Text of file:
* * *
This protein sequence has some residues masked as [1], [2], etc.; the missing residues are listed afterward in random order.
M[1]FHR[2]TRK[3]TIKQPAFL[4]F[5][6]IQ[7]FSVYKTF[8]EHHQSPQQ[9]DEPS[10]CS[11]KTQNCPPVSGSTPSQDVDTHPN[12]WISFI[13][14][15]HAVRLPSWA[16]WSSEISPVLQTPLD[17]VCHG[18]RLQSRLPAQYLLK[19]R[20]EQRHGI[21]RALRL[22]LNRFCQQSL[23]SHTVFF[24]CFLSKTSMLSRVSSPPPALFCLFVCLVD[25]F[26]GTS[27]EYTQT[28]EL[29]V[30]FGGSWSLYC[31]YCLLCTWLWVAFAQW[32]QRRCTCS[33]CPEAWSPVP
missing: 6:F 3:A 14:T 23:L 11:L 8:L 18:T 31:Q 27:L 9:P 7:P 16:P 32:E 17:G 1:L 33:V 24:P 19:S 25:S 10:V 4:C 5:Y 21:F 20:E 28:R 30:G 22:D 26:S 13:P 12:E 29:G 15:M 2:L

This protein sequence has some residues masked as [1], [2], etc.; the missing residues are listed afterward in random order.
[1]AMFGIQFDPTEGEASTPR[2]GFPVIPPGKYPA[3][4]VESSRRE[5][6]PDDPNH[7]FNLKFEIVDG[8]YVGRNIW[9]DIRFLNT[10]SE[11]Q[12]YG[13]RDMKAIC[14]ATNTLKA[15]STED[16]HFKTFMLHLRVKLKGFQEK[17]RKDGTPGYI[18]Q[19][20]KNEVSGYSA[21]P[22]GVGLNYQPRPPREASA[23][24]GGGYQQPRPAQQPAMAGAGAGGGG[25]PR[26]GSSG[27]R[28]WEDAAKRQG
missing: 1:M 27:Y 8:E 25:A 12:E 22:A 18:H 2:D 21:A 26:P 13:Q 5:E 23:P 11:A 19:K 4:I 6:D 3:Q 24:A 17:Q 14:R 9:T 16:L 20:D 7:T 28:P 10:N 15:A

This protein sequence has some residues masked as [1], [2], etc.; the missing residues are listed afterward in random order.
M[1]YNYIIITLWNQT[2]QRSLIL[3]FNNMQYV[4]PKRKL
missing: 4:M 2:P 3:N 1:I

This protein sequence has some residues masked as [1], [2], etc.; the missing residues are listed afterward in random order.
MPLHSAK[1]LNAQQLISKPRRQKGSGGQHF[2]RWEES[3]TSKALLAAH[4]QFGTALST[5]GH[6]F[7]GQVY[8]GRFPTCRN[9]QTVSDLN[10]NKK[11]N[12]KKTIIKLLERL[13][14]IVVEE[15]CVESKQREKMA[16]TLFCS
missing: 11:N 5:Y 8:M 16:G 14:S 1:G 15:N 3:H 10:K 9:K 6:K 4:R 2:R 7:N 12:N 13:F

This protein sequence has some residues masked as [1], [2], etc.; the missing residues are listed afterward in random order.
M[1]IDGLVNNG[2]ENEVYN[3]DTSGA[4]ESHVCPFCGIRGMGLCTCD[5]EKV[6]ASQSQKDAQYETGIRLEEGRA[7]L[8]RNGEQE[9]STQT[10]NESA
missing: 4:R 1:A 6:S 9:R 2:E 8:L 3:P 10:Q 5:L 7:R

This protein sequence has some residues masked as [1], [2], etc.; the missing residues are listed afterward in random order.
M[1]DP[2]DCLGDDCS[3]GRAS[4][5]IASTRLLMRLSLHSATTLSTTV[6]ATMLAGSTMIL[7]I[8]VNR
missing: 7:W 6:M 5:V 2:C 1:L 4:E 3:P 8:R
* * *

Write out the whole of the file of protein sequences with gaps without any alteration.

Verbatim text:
This protein sequence has some residues masked as [1], [2], etc.; the missing residues are listed afterward in random order.
M[1]FHR[2]TRK[3]TIKQPAFL[4]F[5][6]IQ[7]FSVYKTF[8]EHHQSPQQ[9]DEPS[10]CS[11]KTQNCPPVSGSTPSQDVDTHPN[12]WISFI[13][14][15]HAVRLPSWA[16]WSSEISPVLQTPLD[17]VCHG[18]RLQSRLPAQYLLK[19]R[20]EQRHGI[21]RALRL[22]LNRFCQQSL[23]SHTVFF[24]CFLSKTSMLSRVSSPPPALFCLFVCLVD[25]F[26]GTS[27]EYTQT[28]EL[29]V[30]FGGSWSLYC[31]YCLLCTWLWVAFAQW[32]QRRCTCS[33]CPEAWSPVP
missing: 6:F 3:A 14:T 23:L 11:L 8:L 18:T 31:Q 27:L 9:P 7:P 16:P 32:E 17:G 1:L 33:V 24:P 19:S 25:S 10:V 4:C 5:Y 21:F 20:E 28:R 30:G 22:D 26:S 13:P 12:E 29:G 15:M 2:L

This protein sequence has some residues masked as [1], [2], etc.; the missing residues are listed afterward in random order.
[1]AMFGIQFDPTEGEASTPR[2]GFPVIPPGKYPA[3][4]VESSRRE[5][6]PDDPNH[7]FNLKFEIVDG[8]YVGRNIW[9]DIRFLNT[10]SE[11]Q[12]YG[13]RDMKAIC[14]ATNTLKA[15]STED[16]HFKTFMLHLRVKLKGFQEK[17]RKDGTPGYI[18]Q[19][20]KNEVSGYSA[21]P[22]GVGLNYQPRPPREASA[23][24]GGGYQQPRPAQQPAMAGAGAGGGG[25]PR[26]GSSG[27]R[28]WEDAAKRQG
missing: 1:M 27:Y 8:E 25:A 12:E 22:A 18:H 2:D 21:A 26:P 13:Q 5:E 23:P 11:A 19:K 4:I 6:D 3:Q 24:A 17:Q 14:R 9:T 16:L 20:D 7:T 28:P 10:N 15:A

This protein sequence has some residues masked as [1], [2], etc.; the missing residues are listed afterward in random order.
M[1]YNYIIITLWNQT[2]QRSLIL[3]FNNMQYV[4]PKRKL
missing: 4:M 2:P 3:N 1:I

This protein sequence has some residues masked as [1], [2], etc.; the missing residues are listed afterward in random order.
MPLHSAK[1]LNAQQLISKPRRQKGSGGQHF[2]RWEES[3]TSKALLAAH[4]QFGTALST[5]GH[6]F[7]GQVY[8]GRFPTCRN[9]QTVSDLN[10]NKK[11]N[12]KKTIIKLLERL[13][14]IVVEE[15]CVESKQREKMA[16]TLFCS
missing: 11:N 5:Y 8:M 16:G 14:S 1:G 15:N 3:H 10:K 9:K 6:K 4:R 2:R 7:N 12:N 13:F

This protein sequence has some residues masked as [1], [2], etc.; the missing residues are listed afterward in random order.
M[1]IDGLVNNG[2]ENEVYN[3]DTSGA[4]ESHVCPFCGIRGMGLCTCD[5]EKV[6]ASQSQKDAQYETGIRLEEGRA[7]L[8]RNGEQE[9]STQT[10]NESA
missing: 4:R 1:A 6:S 9:R 2:E 8:L 3:P 10:Q 5:L 7:R

This protein sequence has some residues masked as [1], [2], etc.; the missing residues are listed afterward in random order.
M[1]DP[2]DCLGDDCS[3]GRAS[4][5]IASTRLLMRLSLHSATTLSTTV[6]ATMLAGSTMIL[7]I[8]VNR
missing: 7:W 6:M 5:V 2:C 1:L 4:E 3:P 8:R